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Hot glass in cool Vermont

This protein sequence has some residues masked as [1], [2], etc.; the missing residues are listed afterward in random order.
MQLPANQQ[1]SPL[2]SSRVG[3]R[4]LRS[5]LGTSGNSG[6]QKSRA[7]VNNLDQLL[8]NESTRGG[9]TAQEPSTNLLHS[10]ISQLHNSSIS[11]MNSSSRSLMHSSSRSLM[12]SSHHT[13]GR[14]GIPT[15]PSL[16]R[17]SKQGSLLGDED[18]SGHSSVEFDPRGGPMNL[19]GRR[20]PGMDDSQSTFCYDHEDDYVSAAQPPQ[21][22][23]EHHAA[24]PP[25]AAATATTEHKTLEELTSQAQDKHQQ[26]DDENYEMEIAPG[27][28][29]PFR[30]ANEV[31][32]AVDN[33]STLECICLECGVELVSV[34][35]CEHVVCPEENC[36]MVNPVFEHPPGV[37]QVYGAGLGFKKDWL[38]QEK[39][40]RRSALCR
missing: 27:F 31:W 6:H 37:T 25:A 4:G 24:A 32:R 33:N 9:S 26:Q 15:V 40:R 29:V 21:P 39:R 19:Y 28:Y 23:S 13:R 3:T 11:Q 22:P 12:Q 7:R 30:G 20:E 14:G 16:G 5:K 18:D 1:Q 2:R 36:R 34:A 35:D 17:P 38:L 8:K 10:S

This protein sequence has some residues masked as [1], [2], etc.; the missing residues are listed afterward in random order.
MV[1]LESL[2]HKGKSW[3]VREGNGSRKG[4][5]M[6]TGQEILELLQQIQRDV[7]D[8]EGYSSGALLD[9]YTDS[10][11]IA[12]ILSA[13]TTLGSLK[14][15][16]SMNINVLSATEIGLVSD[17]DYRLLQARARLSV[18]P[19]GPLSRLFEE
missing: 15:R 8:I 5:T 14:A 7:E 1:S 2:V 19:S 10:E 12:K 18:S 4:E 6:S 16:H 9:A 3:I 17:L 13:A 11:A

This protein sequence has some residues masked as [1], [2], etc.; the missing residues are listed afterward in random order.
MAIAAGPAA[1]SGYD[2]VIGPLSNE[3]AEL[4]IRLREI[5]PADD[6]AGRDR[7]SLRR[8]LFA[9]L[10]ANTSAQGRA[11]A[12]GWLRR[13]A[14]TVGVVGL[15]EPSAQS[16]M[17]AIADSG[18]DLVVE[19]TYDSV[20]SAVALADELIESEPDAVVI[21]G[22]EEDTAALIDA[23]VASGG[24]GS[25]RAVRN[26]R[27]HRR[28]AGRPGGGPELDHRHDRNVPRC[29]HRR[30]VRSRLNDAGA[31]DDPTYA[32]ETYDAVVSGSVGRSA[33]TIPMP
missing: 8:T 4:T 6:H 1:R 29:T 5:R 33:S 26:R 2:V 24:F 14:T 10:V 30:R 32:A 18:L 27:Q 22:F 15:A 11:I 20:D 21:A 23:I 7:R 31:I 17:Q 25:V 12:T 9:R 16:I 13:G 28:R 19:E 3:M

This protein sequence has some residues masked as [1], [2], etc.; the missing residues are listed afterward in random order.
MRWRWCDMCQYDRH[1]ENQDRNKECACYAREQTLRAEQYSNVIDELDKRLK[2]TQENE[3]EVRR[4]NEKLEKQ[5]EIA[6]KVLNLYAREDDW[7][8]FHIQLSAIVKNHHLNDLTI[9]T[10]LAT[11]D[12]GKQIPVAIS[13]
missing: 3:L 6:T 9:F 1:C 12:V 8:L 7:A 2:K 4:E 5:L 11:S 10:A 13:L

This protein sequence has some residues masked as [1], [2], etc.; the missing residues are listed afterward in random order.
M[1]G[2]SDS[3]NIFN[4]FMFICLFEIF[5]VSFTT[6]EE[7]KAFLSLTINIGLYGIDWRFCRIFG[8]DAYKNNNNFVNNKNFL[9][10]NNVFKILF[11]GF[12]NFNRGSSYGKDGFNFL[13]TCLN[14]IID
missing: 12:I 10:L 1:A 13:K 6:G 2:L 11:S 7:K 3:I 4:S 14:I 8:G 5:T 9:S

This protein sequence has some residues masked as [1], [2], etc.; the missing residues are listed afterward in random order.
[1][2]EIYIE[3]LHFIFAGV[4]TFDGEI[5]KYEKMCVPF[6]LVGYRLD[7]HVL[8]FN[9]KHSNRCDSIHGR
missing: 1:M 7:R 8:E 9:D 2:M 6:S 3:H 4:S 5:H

Hot glass in cool Vermont By Joyce Marcel If we’re going to talk about art glass, we might as well begin with Aldous Huxley. In “The Doors of Perception,” Huxley’s 1954 book on his mescaline experience, he theorizes that mankind’s “otherwise inexplicable passion for gems” might arise because precious stones “bear a faint resemblance to the glowing marvels seen with the inner eye of the visionary.” And if you can’t have gemstones, he suggests, colored or stained glass makes a lovely surrogate.   In other words, the sparkling, translucent, glistening, light-reflecting, highly colored and deeply emotional properties of glass refer, in some buried (or not so buried) way, to a “magical and transporting” primal emotion that we all can respond to. So many glass artists make their home in Windham County — about 25 — that you might think that all of us who live close to them are by now part visionary ourselves — or at least have gotten a contact high. Glass artists are people who have helplessly fallen in love with their medium. “I fell in love with glass 26 years ago,” said Brattleboro’s gifted glass artist and powerhouse marketer Randi Solin of Solinglass. Solin’s work is in the permanent collections of the White House and the American embassies in Algeria, Guinea, Praia, Guatemala, Paraguay and Mauritania. She is represented by about 75 galleries nationwide. Among her recent achievements, she won Best of Show at the Crafts Alliance in Chautauqua, N.Y. She also recently exhibited with the Architectural Digest Home show in New York City. “Glass seduced me with its liquid light, its texture and its heat,” Solin said. “Over time, I continued to remain interested due to the challenge. I always say, ’Glass takes advantage of an unfocused mind.’ I feel the struggle constantly engaging. I guess if I ever reach perfection I will stop — but for now the battle goes on.” Besides its visionary aspect, glassblowing is also sensual. Here’s how Putney’s Robert Burch of Brandywine Glassworks, a Vermont glassblower for more than 30 years, talks about his love affair with glass. “I was down in North Carolina, walking through the woods one night, and I walked by a tiny cabin. There was this roar coming out of it. So I wandered in and there was this guy blowing a glass bowl. I had walked in just as he was spinning it out. You use centrifugal force and spin the rod really quickly and the glass opens up. At that particular moment, the glass is really, really liquid. It’s flowing, it’s moving, it looks like a manta ray. It has incredible grace, a...